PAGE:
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With Two New Fossils, Evolutionists Rewrite Narratives to Accommodate Conflicting Evidence

Serikornis sungei

Two new fossils, described in August and September 2017, have again forced evolutionists to rewrite their fanciful narratives of how major transitions in the history of life occurred. In this case the new fossils disarrayed, respectively, the origin of tetrapod land vertebrates and of bird feathers and flight.

The first fossil, described by Lefèvre et al. (2017), is a feathered dinosaur named Serikornis sungei (nicknamed “Silky”), which lived about 160 million years ago during the Upper Jurassic era. Found in China’s Liaoning province, it is a beautifully preserved complete animal with visible dino-fuzz covering its body. It was about the size of a pheasant and its morphology suggests that it was unable to fly and “spent its life scampering around on the forest floor” (Pickrell 2017). The most striking feature is the fact that even though its arms and legs have long feathers, so that the fossil seems to qualify as a member of the four-winged group of “dino-birds” such as Microraptor, Anchiornis, and Xiaotingia, the arms are much too short for wings. The feathers also lack the second order branchings (barbules) of true pennaceous flight feathers.

There are two interesting issues with this remarkable feathered dinosaur (and no, it does not seem to be a forgery like the “missing link” Archaeoraptor, Rowe et al. 2001):

  1. The distribution and type of feathers on its body are not consistent with the currently preferred scenario about the evolution of bird feathers and flight. That scenario assumes that long pennaceous feathers on arms and legs originated with arboreal four-winged gliders such as Microraptor (Pickrell 2017).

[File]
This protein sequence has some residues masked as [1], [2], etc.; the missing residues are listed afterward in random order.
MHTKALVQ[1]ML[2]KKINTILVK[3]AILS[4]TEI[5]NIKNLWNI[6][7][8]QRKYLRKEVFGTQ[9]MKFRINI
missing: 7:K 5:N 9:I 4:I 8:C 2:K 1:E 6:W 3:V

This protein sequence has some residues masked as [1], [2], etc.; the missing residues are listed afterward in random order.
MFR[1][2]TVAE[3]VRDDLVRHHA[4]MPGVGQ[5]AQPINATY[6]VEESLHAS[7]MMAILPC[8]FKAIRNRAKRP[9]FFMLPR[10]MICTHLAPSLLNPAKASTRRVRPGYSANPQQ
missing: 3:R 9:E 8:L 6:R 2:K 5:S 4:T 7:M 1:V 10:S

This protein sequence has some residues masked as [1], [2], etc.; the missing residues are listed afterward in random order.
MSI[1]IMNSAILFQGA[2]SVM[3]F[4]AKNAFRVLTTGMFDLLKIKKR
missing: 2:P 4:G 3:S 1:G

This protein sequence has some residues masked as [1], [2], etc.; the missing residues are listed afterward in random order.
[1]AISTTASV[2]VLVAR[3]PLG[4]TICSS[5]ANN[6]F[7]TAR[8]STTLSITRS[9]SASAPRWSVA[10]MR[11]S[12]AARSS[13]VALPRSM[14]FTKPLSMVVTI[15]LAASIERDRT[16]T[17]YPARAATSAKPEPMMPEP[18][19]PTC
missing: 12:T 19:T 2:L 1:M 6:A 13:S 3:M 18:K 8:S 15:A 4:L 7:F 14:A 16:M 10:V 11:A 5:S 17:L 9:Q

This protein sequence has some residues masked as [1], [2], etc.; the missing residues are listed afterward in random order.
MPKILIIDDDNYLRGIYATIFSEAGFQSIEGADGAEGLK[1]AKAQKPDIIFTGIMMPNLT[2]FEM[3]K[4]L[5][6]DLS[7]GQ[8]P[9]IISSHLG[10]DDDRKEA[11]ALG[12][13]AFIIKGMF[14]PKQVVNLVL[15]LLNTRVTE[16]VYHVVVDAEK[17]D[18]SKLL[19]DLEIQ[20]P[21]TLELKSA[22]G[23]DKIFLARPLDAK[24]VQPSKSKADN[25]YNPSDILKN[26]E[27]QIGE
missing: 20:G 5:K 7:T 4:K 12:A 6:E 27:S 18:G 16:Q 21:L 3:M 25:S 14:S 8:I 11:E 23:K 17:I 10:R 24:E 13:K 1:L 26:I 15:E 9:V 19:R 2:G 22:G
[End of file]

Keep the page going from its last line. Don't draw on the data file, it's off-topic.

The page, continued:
2. The new phylogenetic tree in the original publication by Lefèvre et al. again reshuffles the feathered dinosaurs and early birds into a new branching pattern, disagreeing with previous trees that, in turn, all disagree with each other. Constructing phylogenetic trees looks more and more like an arbitrary enterprise, evolutionary biology’s equivalent of other pseudoscientific methods such as psychoanalysis or the Rorschach test.

The second fossil discovery, by Zhu et al. (2017), is a new species of lobe-finned fish named Hongyu chowi from the Late Devonian. Discovered at the Shixiagou quarry in northern China, it was about 1.5 metres long, and lived 370 to 360 million years ago. One of its describers happens to be the famous Swedish paleontologist Per Ahlberg from Uppsala University, who also made worldwide headlines this month (e.g., “Ancient footprints in Greece trample on the theory of human evolution,” in The Times of London) with the description of 5.7-million-year-old human footprints from Crete (see Bechly 2017).

Barras (2017) announces at New Scientist that this “Weird fish fossil changes the story of how we moved onto land.” From the article:

The evolutionary story we have written to explain our ancestors’ move from sea to land may need a rethink. …

[W]hen the researchers tried to fit H. chowi into the existing evolutionary tree, it didn’t fit easily.

That’s because in some respects, H. chowi looks like an ancient predatory fish called rhizodonts. These are thought to have branched off from lobe-finned fish long before the group gave rise to four-legged land animals.

But Ahlberg says H. chowi has aspects that look surprisingly like those seen in early four-legged animals and their nearest fishy relatives — an extinct group called the elpistostegids. These include the shoulder girdle and the support region for its gill covers.